Before a new batch of dinosaurs invade our screens (and streets) in Jurassic World: Dominion, Eliza Janssen revisits Spielberg’s bleak sequel (bleaquel??) The Lost World: Jurassic Park.
If you’ve been around since dinosaurs walked the earth (1993), you’ll know that the upcoming Jurassic World: Dominion isn’t the first time the ancient predators have visited our nice, shiny, very destructible burbs. That would be The Lost World: Jurassic Park. Its cold open shows a little rich girl almost getting pecked to death by some reptilian stragglers on Isla Sorna, to quickly remind viewers of the food chain situation there.
The Lost World is best remembered for its scenes of a T-Rex (an undeniable A-lister of the palaeontology world) rampaging through San Diego. We enjoy the carnage of the scaly killing machine drinking out of a pool, bodychecking a city bus, and chewing a family’s dog right off its chain, kennel dangling from its lips like a grotesque cocktail garnish.
Which is an understandably catchy premise, after your first movie becomes the highest-grossing film ever made upon its release: instead of people going to the dinosaur land…what if dinosaurs came to the people land?? Alas, those moments only take up the final fifteen minutes of the sequel, and Spielberg threw ’em in as a seeming act of desperation when he realised the remainder of the movie was simply not fun enough as is.
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There’s a few big factors to account for Steve’s rightful anxiety. Jurassic Park is one hell of an act to follow, taking the time to introduce us to bright and funny characters before building to that initial, ecstatic dinosaur sighting. In The Lost World, we’ve seen a whole movie of the beasts already and when they do show up, it’s predominantly in the form of CGI rather than those winning, world-class practical effects that still astound today.
Beyond the special effects and tensely-directed action scenes, there’s something unusually sombre about the very aesthetic of The Lost World, too. Straight off their collaboration on Schindler’s List of all projects, Spielberg and cinematographer Janusz Kamiński chose a nocturnal look for the film that strongly contrasts with the original movie’s vibrant, creamy visuals.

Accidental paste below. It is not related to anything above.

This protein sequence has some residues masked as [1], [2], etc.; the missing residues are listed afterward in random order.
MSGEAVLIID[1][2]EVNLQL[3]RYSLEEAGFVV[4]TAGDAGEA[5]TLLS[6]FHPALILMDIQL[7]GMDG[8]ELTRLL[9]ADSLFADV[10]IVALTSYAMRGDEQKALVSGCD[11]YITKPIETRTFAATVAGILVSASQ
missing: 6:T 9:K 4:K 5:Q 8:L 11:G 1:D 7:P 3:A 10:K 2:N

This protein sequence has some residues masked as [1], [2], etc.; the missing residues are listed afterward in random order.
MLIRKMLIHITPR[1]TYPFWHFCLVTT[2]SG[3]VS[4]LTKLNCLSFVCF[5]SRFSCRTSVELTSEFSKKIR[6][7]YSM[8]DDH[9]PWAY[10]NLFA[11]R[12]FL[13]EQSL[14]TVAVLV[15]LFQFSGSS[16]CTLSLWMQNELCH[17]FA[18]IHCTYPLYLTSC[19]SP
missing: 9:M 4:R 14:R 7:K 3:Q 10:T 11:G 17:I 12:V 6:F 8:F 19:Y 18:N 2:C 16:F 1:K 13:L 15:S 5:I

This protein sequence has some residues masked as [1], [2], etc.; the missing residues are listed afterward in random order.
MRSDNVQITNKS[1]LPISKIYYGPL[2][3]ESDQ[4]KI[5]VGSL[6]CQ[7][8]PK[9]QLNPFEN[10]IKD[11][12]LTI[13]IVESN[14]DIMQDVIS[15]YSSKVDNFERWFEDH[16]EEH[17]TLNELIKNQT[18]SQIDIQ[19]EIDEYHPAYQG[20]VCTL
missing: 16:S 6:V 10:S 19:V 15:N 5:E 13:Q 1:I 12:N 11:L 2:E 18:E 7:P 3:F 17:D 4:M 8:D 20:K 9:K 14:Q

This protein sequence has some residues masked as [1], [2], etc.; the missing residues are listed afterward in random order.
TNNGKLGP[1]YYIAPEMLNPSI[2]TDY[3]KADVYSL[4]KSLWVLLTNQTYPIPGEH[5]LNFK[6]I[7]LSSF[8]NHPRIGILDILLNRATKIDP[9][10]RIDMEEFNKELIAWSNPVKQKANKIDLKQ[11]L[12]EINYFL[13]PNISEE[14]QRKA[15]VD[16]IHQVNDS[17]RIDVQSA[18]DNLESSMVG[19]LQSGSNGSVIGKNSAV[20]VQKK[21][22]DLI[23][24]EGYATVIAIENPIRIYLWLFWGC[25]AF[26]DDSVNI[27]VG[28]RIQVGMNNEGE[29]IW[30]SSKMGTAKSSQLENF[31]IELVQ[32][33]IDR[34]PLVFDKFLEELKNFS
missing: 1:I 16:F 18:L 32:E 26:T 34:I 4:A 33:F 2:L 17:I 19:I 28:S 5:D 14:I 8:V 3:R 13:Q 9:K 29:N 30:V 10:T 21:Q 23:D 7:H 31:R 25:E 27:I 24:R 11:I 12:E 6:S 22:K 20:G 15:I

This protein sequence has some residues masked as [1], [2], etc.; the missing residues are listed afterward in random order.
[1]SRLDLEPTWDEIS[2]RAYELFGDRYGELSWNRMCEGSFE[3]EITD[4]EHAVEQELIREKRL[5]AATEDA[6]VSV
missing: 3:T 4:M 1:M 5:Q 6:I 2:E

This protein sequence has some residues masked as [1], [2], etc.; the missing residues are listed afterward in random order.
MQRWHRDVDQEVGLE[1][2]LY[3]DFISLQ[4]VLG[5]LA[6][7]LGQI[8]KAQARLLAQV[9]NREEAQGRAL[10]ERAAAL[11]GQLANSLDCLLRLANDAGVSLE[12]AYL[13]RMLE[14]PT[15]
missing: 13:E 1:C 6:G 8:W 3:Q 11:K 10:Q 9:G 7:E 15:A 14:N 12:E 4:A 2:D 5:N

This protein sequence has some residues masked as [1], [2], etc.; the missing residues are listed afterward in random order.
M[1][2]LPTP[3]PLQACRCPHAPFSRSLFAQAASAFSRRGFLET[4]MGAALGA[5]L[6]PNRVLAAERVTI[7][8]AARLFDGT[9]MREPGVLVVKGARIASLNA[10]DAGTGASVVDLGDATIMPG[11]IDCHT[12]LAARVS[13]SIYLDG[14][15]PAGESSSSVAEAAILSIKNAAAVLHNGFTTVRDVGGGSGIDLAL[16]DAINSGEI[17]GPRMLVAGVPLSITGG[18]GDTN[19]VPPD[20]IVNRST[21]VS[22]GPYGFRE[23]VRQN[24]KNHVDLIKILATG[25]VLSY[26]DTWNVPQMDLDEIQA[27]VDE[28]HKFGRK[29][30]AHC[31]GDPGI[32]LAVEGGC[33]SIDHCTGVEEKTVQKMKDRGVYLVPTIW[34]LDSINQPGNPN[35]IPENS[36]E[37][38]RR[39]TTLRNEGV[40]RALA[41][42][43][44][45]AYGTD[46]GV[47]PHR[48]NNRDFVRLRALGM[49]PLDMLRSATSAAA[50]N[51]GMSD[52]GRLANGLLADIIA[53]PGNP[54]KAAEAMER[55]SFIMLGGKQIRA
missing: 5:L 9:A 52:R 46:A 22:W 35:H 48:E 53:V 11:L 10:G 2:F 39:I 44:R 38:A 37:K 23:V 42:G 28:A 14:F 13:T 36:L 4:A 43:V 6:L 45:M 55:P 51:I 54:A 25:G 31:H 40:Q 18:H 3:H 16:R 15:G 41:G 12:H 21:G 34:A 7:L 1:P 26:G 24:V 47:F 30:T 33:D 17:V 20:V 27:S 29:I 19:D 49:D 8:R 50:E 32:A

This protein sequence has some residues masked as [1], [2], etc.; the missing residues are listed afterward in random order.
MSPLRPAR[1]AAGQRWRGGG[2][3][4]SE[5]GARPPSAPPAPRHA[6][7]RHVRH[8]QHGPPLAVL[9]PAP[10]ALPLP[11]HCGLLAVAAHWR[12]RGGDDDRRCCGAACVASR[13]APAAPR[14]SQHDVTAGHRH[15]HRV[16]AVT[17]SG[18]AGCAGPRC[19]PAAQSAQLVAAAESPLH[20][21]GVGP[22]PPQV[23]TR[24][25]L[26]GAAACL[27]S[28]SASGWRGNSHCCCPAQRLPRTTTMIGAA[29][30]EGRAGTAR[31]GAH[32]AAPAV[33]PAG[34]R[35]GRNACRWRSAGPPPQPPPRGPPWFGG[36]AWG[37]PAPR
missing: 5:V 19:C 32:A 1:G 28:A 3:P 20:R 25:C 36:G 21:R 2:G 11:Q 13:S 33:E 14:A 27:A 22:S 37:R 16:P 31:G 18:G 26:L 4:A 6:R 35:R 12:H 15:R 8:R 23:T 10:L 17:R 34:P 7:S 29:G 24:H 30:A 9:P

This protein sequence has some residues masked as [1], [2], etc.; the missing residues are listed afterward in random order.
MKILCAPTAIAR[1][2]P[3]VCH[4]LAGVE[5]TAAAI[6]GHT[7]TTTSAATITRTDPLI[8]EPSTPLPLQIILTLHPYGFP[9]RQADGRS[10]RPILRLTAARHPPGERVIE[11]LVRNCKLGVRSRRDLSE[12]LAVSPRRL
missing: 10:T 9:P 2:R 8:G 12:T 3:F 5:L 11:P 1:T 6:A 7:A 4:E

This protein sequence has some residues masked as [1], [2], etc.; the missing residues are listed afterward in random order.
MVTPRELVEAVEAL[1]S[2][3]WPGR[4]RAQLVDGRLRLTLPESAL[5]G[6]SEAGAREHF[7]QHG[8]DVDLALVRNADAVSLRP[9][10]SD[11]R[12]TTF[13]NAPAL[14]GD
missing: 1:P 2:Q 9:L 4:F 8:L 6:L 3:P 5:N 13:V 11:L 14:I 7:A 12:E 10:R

Amblin’s creature characters get in on the darkness, too. As with Temple of Doom, Spielberg was seemingly determined to scare the shit out of any kids who slept a bit too soundly after seeing the first film in the franchise: going more adult, more bloodthirsty, and more morally bleak. These dinosaurs use team work to make the dream work, ripping a guy in half at either end between two sets of jaws. In another gnarly moment, a fool runs through a waterfall into the maw of a waiting T-Rex; he screams, we hear wet bones crunching, and then his blood spills through the curtain of water.
Unfortunately, also like Temple of Doom, the bold decision to go darker results in beloved characters losing their well-drawn edge. It’s kind of a bummer to have Goldblum’s formerly free-thinking, rebellious character Ian Malcolm (you know, the one who compared Hammond’s experiments to rape of the natural world?) instead become an obedient heavy for InGen, a steely man on a fairly obtuse and badly organised mission. Vince Vaughn wears a Peaky Blinders hat and Julianne Moore is strangely one-sided as Malcolm’s giddy girlfriend, with whom he has absolutely no sexual chemistry.
This all speaks to the same reason that there’s never been a good sequel to Jaws: both original films are relatively straightforward creature features with genius production and pacing, where we feel the monster’s impending arrival and destruction rattling in our bones. There are no such moments in The Lost World to invoke that childlike, Spielbergian look of reality-shattering euphoria. Once you’ve seen the big frickin’ shark or the big frickin’ dinosaurs, it’s near impossible to build up that same level of wonderment or suspense.
And yeah, it’s still pretty goofy when Malcolm’s daughter Kelly (he has a kid?? ok I guess) uses gymnastics to kick a raptor through a barn window. Hopefully Jurassic World: Dominion can at least restrain itself from recycling that scene.